As Cool As A Fruitstand

…and maybe as strange. A movie blog.


Posted by Hedwig on February 3, 2008

I finally got around to seeing this Oscar-nominee. I couldn’t go cold Turkey after the film festival, after all, from 3.4 movies a day to none at all. And I have to admit, my original disinterest in the movie was undeserved. It is a well-made, grown-up, literary movie that manages, despite all those adjective, to avoid being stuffy.

Much of this is due to the truly amazing music, which uses the sound of a typewriter to great effect. But credit must also been given to Joe Wright, who once again makes a period setting feel alive. I’m not sure I love the film though, not sure I can convincingly back it. Sure, it ended up on my Muriel awards ballot (#8, to be precise), and I admire its construction, but the film feels just a little too self-conscious. The looping back in time, the seriousness of the whole affair, even the earnestness with which Cecilia and Robbie love each other, it all felt just a little too constructed and convenient.

It’s not the ending I object too (SPOILER WARNING). I actually like the layered storytelling, like how it reminds us that we’re watching fiction. I like how it addresses our desire for a happy ending, while simultaneously playing off the notion that the sad ending is the more literary one. Because of course, the ‘sad’ ending is just as much fictional as the happy one is: within the movie it’s on a higher level of reality, but of course it isn’t any more ‘real’. It’s all straight out of the imagination of Ian McEwan, and Keira Knightley and James McAvond are currently neither dead nor frolicking on the beach together.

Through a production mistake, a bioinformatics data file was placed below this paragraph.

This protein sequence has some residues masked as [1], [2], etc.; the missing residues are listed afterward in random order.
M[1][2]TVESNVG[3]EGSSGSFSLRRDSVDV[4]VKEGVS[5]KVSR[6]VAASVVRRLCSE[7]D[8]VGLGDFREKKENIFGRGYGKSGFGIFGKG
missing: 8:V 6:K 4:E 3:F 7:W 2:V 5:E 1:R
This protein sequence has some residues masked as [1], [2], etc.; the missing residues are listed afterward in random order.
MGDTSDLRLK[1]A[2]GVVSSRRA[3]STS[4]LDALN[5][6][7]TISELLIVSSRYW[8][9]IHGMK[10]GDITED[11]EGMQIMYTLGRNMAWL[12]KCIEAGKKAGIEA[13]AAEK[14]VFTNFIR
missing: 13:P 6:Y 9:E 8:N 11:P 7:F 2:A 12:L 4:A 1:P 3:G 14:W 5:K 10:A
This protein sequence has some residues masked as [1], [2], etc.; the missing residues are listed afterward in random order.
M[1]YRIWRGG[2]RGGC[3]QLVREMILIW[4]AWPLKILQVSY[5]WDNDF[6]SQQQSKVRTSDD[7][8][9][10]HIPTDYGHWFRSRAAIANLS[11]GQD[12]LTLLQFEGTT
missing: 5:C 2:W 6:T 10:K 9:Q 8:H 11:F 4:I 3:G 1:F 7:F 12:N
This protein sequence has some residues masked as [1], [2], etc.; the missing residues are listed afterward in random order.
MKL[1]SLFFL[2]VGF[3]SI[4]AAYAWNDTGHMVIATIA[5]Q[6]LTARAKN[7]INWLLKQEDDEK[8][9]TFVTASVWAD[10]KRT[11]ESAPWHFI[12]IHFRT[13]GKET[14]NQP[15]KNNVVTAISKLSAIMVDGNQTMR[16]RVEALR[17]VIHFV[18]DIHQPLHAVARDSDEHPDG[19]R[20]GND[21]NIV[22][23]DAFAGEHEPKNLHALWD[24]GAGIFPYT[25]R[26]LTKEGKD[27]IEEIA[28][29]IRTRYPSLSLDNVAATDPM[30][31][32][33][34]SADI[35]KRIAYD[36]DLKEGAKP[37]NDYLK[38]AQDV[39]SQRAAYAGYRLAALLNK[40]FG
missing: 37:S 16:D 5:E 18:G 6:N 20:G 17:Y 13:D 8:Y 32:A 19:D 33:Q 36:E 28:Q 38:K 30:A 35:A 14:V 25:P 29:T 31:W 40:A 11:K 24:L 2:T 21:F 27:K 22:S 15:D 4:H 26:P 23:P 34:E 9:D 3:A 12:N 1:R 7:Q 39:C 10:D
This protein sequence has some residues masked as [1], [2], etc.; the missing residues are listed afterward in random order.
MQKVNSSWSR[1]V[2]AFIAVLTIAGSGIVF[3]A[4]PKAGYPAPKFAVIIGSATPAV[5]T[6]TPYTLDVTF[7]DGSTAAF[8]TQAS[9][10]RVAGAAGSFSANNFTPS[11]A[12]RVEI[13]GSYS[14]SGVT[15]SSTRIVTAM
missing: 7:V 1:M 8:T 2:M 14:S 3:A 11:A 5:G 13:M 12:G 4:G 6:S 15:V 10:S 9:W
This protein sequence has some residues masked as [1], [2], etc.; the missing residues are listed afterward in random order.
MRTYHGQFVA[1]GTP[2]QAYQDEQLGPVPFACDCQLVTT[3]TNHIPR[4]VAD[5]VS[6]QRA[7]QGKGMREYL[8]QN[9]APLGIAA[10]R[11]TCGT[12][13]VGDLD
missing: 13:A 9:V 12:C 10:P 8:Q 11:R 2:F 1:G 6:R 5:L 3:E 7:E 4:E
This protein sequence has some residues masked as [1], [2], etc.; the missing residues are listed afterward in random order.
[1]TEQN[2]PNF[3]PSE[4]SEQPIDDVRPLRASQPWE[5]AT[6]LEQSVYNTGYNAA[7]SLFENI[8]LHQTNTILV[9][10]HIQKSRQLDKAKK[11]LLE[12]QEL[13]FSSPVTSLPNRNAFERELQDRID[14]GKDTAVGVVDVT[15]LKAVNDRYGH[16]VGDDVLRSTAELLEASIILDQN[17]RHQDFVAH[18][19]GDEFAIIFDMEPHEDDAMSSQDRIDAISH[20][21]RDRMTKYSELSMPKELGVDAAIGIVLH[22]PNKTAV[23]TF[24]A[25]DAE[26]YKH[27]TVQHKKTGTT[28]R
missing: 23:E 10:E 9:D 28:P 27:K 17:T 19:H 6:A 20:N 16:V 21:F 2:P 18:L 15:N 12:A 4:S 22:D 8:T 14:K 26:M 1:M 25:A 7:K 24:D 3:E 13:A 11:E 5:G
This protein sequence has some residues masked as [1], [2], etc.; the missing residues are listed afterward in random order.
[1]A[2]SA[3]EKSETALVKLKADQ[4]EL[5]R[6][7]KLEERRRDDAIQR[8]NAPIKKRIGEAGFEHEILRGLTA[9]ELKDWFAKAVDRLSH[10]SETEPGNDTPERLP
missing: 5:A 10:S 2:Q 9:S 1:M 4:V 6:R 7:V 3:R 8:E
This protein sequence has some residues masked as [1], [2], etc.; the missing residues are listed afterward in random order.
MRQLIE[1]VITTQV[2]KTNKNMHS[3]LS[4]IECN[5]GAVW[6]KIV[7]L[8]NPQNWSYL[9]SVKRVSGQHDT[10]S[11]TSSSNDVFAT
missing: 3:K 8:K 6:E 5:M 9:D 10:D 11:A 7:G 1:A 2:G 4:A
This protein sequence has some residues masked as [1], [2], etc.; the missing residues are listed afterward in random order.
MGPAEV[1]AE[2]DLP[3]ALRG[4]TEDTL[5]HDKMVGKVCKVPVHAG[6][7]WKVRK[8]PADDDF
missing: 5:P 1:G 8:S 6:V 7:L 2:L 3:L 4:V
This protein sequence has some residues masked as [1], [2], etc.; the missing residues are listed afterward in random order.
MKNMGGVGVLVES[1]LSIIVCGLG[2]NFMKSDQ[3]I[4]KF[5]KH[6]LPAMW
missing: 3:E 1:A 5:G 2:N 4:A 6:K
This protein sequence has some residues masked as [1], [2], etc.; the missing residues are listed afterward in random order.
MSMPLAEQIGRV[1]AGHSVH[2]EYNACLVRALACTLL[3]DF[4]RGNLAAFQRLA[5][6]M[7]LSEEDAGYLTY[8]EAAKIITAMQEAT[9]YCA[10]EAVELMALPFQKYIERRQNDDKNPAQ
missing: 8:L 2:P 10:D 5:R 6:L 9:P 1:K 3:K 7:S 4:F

In truth, I love Atonement for the questions it raises: about the responsibility of writers and storytellers, about our willingness to believe what we would like or assume to be true, about the power of words. I love the music and some of the images, and the impressiveness of the tracking shot on the beach cannot be denied. I’ll even admit to getting a bit of a lump in my throat towards the end. But the movie is a bit too artificial and self-serious to really sweep me along. Cecilia and Robbie are characters, not people, which is the whole point of the movie, I suppose, but which also makes it a rather cold, intellectual exercise.

Still, I really shouldn’t be so negative. Because like so many great movies in 2007, it’s a movie that you can think about, that you even need to think about. And that never, ever is a bad thing.


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